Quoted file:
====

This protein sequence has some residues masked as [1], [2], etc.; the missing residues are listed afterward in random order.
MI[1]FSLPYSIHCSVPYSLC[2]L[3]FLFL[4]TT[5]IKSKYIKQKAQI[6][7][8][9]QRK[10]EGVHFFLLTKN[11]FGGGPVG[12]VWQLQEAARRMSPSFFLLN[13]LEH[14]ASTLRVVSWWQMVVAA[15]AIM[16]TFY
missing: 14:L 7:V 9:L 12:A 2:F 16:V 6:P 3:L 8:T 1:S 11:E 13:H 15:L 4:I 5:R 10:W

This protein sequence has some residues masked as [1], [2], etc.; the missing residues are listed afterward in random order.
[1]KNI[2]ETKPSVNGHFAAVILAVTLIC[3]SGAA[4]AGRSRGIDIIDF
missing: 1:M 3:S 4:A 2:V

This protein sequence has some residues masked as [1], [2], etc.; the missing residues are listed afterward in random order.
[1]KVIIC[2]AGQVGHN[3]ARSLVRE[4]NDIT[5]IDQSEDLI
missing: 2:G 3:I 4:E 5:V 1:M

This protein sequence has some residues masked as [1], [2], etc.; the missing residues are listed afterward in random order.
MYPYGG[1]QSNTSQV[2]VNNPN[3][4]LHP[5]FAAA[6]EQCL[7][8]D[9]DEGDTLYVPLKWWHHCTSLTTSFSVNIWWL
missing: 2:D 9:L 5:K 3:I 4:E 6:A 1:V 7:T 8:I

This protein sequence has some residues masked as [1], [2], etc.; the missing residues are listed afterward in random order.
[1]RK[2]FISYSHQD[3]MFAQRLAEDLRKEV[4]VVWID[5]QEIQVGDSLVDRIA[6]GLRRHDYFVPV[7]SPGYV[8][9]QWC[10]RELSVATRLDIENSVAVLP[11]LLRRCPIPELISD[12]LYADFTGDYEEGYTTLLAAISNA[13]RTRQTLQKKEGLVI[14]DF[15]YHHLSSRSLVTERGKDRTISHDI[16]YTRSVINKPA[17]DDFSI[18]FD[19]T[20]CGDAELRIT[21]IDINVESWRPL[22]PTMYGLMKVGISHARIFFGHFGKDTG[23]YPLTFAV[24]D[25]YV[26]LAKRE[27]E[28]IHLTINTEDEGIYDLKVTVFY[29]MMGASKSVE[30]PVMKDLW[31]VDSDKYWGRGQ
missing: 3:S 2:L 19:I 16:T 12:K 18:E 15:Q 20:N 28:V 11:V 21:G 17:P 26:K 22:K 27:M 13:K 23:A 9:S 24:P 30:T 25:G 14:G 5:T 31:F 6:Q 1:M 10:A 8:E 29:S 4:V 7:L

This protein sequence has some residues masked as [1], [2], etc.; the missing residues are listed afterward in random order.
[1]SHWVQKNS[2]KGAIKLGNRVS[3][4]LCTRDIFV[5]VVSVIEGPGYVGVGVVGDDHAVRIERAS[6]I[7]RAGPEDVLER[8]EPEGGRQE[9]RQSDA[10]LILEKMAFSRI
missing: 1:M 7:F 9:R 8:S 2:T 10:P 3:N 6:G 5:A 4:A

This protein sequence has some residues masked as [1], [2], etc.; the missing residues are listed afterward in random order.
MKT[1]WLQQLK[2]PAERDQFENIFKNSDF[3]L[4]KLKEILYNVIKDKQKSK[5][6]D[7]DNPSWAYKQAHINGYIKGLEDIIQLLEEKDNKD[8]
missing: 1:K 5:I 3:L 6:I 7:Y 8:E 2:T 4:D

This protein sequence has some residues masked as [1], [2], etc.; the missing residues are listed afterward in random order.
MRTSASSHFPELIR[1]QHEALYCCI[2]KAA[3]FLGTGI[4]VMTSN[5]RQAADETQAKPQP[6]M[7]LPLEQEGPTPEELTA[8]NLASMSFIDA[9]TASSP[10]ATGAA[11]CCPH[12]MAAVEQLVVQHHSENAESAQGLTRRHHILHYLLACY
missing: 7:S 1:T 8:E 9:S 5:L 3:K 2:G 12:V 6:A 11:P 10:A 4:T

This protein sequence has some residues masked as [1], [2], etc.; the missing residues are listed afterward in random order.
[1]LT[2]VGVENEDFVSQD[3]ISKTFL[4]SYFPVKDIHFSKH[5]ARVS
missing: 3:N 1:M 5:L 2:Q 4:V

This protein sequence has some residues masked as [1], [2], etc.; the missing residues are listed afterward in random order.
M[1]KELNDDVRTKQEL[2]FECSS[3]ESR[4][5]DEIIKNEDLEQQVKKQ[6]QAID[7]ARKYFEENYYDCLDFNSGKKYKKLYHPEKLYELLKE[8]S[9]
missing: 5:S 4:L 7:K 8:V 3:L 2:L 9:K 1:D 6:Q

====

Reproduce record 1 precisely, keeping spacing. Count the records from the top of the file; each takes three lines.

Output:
This protein sequence has some residues masked as [1], [2], etc.; the missing residues are listed afterward in random order.
MI[1]FSLPYSIHCSVPYSLC[2]L[3]FLFL[4]TT[5]IKSKYIKQKAQI[6][7][8][9]QRK[10]EGVHFFLLTKN[11]FGGGPVG[12]VWQLQEAARRMSPSFFLLN[13]LEH[14]ASTLRVVSWWQMVVAA[15]AIM[16]TFY
missing: 14:L 7:V 9:L 12:A 2:F 16:V 6:P 3:L 8:T 1:S 11:E 13:H 15:L 4:I 5:R 10:W